Pablo Rubio Ordás
Owner, Chief Design Officer at Erretres
Pablo is responsible for all creative projects at Erretres, a company he founded in 2003. He has directed numerous projects for clients such as El País, Movistar, Banco Pichincha, Virgin Money, Viesgo, and NTT Data, amongst others. His work has received multiple international design awards and he is a recognized figure in the design industry. From 2007 to 2017 he was creative director of the award-winning Matador magazine.
Business Advisor at Erretres
Consultant, author, speaker, creator, entrepreneur and event organizer. Masaaki is the business advisor of Erretres leading the project “Japanese Technology Meets Spanish Design”. Having backgrounds in finance and technology, Masaaki believes in the power of design and helps technology companies to extract their full potential. He is author of three books on creativity and lecturer with over 4000 students in 120 countries on Udemy.
Spain, on the other hand, is extremely strong at intangible value creation, such as art, tourism, fashion, education, gastronomy, sports, and of course, design. For example, Reina Sofia Museum, Prado Museum, and Guggenheim Museum are globally well-known museums. ZARA, CAMPER, LOEWE, and MANGO are the Spanish fashion brands that everybody knows. IE Business School, IESE, and ESADE are the top 3 Spanish business schools that are globally recognized. FC Barcelona and Real Madrid are the most famous soccer teams in the world. ElBulli, Etxebarri, and DiverXO are the restaurants that are nearly impossible to make a reservation.
Whether we like it or not, the presence of Japanese companies has been decreasing relatively in the global market over the last decades due to the appearing of new companies such as Google, Facebook, and Amazon. Even in the manufacturing industry, international brands like Apple, TESLA, GoPro, and Drone, are taking the place of Japanese companies. The Japanese GDP dropped so significantly between 2012 and 2015 that the scale of Japanese economy shrunk to the level of early 2000’s. Among developed countries, Japan is the only country that experienced this level of economic setback. To compensate the lack of “internal innovation,” Japanese companies have acquired foreign startups and companies. In 2015 and 2016, Japanese companies spent over $200 billion to purchase 1195 foreign companies.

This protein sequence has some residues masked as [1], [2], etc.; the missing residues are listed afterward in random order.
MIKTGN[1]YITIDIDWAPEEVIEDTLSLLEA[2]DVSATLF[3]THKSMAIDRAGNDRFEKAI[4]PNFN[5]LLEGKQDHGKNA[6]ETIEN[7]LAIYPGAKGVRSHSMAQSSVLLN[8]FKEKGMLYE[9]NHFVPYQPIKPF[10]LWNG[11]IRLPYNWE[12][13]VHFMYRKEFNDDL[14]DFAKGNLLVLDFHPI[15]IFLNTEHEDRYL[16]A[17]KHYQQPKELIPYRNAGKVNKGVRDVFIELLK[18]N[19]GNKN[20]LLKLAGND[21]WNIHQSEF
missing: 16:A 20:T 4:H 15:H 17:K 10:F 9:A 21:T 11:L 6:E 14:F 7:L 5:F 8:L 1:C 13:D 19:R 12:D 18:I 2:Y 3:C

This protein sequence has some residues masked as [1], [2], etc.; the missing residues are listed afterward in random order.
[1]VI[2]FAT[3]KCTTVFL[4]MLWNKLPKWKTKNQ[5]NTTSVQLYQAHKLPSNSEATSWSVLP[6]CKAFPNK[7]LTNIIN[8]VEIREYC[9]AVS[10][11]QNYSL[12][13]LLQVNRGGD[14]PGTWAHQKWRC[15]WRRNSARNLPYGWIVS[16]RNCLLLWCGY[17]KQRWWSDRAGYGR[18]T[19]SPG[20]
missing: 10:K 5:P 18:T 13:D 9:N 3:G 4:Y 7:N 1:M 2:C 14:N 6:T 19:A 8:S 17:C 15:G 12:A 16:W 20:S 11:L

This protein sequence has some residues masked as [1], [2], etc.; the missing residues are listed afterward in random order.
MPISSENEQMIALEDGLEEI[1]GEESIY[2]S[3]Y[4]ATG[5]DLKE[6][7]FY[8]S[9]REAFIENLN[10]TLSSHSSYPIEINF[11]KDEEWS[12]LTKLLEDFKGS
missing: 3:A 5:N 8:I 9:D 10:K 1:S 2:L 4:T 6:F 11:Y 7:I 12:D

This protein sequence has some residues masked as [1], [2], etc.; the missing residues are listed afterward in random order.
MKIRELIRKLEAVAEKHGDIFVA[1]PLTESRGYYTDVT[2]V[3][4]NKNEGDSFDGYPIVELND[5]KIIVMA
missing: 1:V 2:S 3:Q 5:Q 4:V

Do Japanese companies truly need to acquire foreign companies to accelerate internal innovation, or strengthen their competitive advantages in the global market? As it is mentioned above, in many cases, Japanese companies already own incredibly high-levels of technology. However, also in many cases, they are not well communicated or applied in the context of the global economy today. Japanese companies are not just good at marketing or branding. What they are truly suffering is converting the technological value into intangible value. For example, the performance between Ferrari 458 Italia and Nissan GT-R is more or less same. Actually, there are some performance measures such as economic efficiency and acceleration, which the GT-R is better than Ferrari 458 Italia. The price of Ferrari 458 Italia is twice as expensive as the GT-R; not because Japanese technology is worse than Italian technology but because Japanese companies do not convert its technological value into economic value maximally by adding intangible value.